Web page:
So you’ve got the new role that you’ve been dreaming of and you want to make sure that you; hit the ground running, make a strong impression, confirm in everyone’s eyes you’re the best person for the role and start to deliver the results.

Below are 5 major derailers that can impact your relationships, reputation and confidence.

1. Thinking you’ve been promoted based on a series of skills so you’ll just keep doing them.

It’s human nature to think that because we have been rewarded with a new role, that you’re doing something right – well correct. Taking that a step further can be dangerous and it’s so easy to do. If you’ve being recognized for what and how you’ve done it, it makes sense to continue, better still do it even more than before. While this makes initial sense (after all it worked last time) it can be dangerous thinking. To decide on a course of action without considering the new context can be a disaster.

2. Just following your preferences.

Very often I see clever people excited about taking on a new role and want to make a strong impression straight away – sounds natural. The problem wanting to start strong is that your expectations are high which is likely to push you into state of stress. When under stress our decisions & behavioral options narrow and we overplay certain traits. The numbers person will be overly focused on the numbers, the sales persons goes into hyper sales mode, the people person spends all their early time shaking hands and kissing babies. All of these are great but potentially too out of balance and not objective in their approach.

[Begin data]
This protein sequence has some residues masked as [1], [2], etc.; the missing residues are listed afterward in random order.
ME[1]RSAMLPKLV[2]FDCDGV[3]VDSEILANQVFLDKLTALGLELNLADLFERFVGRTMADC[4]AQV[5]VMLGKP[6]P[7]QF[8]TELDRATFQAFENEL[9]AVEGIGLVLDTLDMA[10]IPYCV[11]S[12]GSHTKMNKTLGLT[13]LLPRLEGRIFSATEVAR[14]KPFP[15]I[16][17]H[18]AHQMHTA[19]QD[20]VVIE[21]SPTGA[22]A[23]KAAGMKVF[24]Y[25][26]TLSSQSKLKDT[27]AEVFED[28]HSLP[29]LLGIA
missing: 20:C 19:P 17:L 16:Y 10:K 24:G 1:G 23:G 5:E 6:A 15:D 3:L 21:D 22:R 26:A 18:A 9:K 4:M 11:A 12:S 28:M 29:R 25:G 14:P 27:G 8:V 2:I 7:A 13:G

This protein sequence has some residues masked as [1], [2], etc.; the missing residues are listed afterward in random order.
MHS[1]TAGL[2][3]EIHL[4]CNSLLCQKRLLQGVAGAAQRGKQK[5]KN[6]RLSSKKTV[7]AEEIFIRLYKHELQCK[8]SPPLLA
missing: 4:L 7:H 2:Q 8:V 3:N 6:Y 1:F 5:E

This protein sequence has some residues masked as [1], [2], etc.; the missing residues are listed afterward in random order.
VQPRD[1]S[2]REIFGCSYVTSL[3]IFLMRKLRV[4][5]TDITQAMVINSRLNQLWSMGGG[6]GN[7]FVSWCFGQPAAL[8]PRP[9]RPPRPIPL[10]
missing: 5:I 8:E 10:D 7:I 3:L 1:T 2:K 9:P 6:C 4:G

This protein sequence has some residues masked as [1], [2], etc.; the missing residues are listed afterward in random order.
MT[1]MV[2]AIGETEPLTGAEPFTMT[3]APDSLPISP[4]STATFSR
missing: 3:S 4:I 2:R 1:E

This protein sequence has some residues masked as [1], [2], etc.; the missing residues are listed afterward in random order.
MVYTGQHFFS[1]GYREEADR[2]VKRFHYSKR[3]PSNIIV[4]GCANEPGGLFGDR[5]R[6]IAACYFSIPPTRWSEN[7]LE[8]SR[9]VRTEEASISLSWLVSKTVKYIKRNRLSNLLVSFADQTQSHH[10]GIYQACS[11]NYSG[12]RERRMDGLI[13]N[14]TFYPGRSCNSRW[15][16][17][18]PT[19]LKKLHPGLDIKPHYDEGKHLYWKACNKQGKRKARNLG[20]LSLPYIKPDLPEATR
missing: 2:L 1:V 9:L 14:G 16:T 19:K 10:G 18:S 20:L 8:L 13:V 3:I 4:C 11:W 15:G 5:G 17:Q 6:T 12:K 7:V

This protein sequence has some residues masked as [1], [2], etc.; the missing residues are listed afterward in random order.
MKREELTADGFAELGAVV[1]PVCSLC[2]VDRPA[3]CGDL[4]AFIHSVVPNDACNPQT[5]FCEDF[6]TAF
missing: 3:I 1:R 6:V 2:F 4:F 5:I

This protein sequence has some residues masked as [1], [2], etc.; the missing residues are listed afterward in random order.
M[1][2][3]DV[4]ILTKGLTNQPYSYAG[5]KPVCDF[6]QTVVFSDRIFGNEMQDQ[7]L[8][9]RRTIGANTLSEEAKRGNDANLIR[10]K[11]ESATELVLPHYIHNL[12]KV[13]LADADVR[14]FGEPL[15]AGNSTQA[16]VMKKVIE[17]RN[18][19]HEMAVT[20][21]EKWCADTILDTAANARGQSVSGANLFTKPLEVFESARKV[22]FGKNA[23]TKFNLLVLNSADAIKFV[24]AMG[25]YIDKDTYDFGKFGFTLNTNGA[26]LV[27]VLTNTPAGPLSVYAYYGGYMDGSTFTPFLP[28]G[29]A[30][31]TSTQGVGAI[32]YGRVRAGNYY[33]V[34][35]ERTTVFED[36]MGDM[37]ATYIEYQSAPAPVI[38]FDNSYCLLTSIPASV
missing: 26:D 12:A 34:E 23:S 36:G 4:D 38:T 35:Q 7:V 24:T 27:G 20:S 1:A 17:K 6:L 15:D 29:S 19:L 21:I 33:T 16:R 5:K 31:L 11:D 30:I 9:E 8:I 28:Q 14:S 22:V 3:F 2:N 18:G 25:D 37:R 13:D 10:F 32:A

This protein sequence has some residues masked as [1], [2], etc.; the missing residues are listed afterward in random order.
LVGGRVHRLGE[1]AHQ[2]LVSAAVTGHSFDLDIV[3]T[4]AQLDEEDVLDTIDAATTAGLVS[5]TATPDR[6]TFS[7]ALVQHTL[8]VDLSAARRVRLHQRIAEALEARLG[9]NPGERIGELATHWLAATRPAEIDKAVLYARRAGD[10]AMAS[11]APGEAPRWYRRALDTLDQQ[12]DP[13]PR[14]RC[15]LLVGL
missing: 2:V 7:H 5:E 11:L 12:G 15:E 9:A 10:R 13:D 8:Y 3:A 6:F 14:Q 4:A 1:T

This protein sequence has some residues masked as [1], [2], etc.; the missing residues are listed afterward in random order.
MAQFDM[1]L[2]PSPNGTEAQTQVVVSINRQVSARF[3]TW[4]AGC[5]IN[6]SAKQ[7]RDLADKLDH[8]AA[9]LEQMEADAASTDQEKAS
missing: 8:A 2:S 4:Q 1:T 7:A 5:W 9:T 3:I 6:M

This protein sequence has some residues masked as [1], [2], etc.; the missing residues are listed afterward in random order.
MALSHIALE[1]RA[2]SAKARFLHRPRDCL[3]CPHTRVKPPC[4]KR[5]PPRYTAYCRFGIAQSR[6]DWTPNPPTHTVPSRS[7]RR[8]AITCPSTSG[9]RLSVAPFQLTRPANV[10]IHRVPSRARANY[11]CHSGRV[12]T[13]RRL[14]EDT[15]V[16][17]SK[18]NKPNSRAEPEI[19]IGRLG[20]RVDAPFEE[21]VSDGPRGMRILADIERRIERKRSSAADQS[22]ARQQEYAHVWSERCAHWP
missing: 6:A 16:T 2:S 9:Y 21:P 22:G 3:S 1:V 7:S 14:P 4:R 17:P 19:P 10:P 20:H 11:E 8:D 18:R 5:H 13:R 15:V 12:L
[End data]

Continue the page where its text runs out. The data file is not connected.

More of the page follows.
3. Thinking you’ll have time to find your feet.

Michael Watkins wrote The 1st 90 Days over ten years ago. He spoke about the importance of hitting the ground running and how the first ninety days was critical to success. Since 2003 things have got quicker and expectations are higher. I’m seeing that 90 days is no longer ninety. It’s more 45 or 60 at the outside, before people start making decisions about you and whether you are the right selection for the role. In a recent survey conducted by IDA Holdings, they found that an individual who is starting a new role knows within one week if the transition is going well.

4. Believing all your skills are transferable from the old to the new role.

The saying “what got you here won’t keep you here” is very true in this case. Not all the skills, behaviors and relationships that served you well Friday afternoon (old role) will be relevant Monday morning (new role). Some you’ll need to leave behind and being expeditiously clear about which skills and behaviors those are, is important to hitting the ground running and proving you are the right person for the role.

5. Not conducting a skills and behavioral audit prior to starting.

I recently had a client say to me when I was mentioning this concept “I wish I’d have spoken to you the week before I started my new role”. Doing a simple assessment can assist in getting your head right for a new role. The three questions to ask are:

What skills and behaviors am I currently using that are transferable to my new role?
What skills and behaviors should I leave behind because they are not relevant or valued?
What skills and behaviors are required from the new role that I’m not equipped for?

Getting yourself in the right space so that your natural talents (the reason you got the role) can shine is critically important. Don’t overlook these five common mistakes.

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